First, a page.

Sagebiel was a sculptor's son, and after his Abitur in 1912, he began his studies in architecture at the Braunschweig University of Technology. He eventually finished his studies in 1922, after they were interrupted by his participation in the First World War, which included a stay in a prisoner-of-war camp. In 1924, he joined Jakob Körfer's architectural bureau in Cologne. In 1926 came his doctorate ("Promotion"). In 1929, Sagebiel took up a job in Berlin as a project leader and chief executive officer at the architect Erich Mendelsohn's office, but in 1932, he had to leave this job owing to the severe economic climate in Germany at that time. He worked as a construction foreman.
Already by 1933, Sagebiel had, at his brother's suggestion, come to be at the Deutsche Verkehrsfliegerschule ("German Commercial Flyers' School"), which was a front organization involved more with Germany's air force buildup than with commercial flying. As of 1934, he was being trusted with planning, as well as overseeing construction of, numerous Luftwaffe barracks (in Döberitz, Berlin-Gatow and Kladow, to name a few) as leader of the special works unit.
In 1934 and 1935, he gave Germany its first major building project in the time of the Third Reich – the new Reich Air Transport Ministry. Later, he found himself busy with another project, Tempelhof Airport, then the world's biggest building.
Sagebiel's building style, which when compared to Albert Speer's rather classicist tendencies came across as very stark and linear, was described as "Luftwaffe modern", owing not least to his close association with the Luftwaffe. With his earlier building of the Reich Air Transport Ministry for Hermann Göring, which came earlier than Albert Speer's exertion of influence on the National Socialists' architectural parlance, Sagebiel set a trend that would be recognizable throughout the Third Reich. From 1938, he was directly subordinate to the Air Transport Minister, Hermann Göring, and was thereby counted among the Reich's most important architects. In the same year, he became a professor at the Technische Hochschule Berlin.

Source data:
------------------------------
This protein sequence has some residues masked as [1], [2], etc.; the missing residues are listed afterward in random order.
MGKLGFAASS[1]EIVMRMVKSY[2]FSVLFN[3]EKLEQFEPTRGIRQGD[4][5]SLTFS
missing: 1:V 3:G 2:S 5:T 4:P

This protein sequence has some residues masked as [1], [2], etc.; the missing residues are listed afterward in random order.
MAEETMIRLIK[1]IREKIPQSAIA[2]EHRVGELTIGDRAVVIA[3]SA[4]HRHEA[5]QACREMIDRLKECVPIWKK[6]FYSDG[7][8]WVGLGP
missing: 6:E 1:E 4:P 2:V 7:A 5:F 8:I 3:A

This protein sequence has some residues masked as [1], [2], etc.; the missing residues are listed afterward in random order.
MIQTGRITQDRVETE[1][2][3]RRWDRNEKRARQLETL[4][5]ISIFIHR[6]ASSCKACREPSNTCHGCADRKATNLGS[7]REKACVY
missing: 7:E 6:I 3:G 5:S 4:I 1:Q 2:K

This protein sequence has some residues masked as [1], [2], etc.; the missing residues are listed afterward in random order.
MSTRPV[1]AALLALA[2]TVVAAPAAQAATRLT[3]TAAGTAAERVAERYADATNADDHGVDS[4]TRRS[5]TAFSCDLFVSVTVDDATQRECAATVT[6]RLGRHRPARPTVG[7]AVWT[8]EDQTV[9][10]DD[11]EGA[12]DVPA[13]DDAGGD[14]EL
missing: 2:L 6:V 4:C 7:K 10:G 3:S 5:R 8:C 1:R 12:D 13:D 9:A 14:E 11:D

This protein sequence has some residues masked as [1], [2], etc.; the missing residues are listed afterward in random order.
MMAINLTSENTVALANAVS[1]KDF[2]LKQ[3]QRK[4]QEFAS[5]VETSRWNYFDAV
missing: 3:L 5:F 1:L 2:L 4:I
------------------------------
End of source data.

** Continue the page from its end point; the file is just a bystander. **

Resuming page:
List of projects and plans
- Columbushaus, Berlin, Project management for Erich Mendelsohn
- Reichsluftfahrtministerium, Berlin 1934 – 1935
- Tempelhof International Airport, Berlin 1935 – 1941
- Stuttgart Airport
- Munich Riem Airport
- Bücker Aircraft Works, Rangsdorf
- Regional Air Command Centres in Kiel, Königsberg and Münster
- Luftwaffe schools in Berlin-Gatow, Dresden and Potsdam-Wildpark
- Elke Dittrich: Ernst Sagebiel - Leben und Werk (1892 - 1970). Lukas Verlag Berlin 2005, ISBN 3-936872-39-2
- Laurenz Demps und Carl-Ludwig Paeschke: Flughafen Tempelhof. Ullstein Verlag, 1998, ISBN 3-550-06973-1
- Hans J. Reichhardt, Wolfgang Schäche: Von Berlin nach Germania. Transit Buchverlag, Berlin 2005 (gebundene Ausgabe), ISBN 3-88747-127-X
- Wolfgang Schäche: Architektur und Städtebau in Berlin zwischen 1933 und 1945. Gebr. Mann, Berlin 2002, ISBN 3-7861-1178-2
- Jost Schäfer: Das ehem. Luftkreiskommando IV in Münster von Ernst Sagebiel, in: Zeitschrift Westfalen, 76. Bd. Münster 1999, S. 380-401. ISSN 0043-4337
|Wikimedia Commons has media related to Ernst Sagebiel.|
- Ernst Sagebiel in the German National Library catalogue
- Ernst Sagebiel at the archINFORM database
- Biography at the German Historical Museum (in German)
- Tempelhof Airport's website (in German)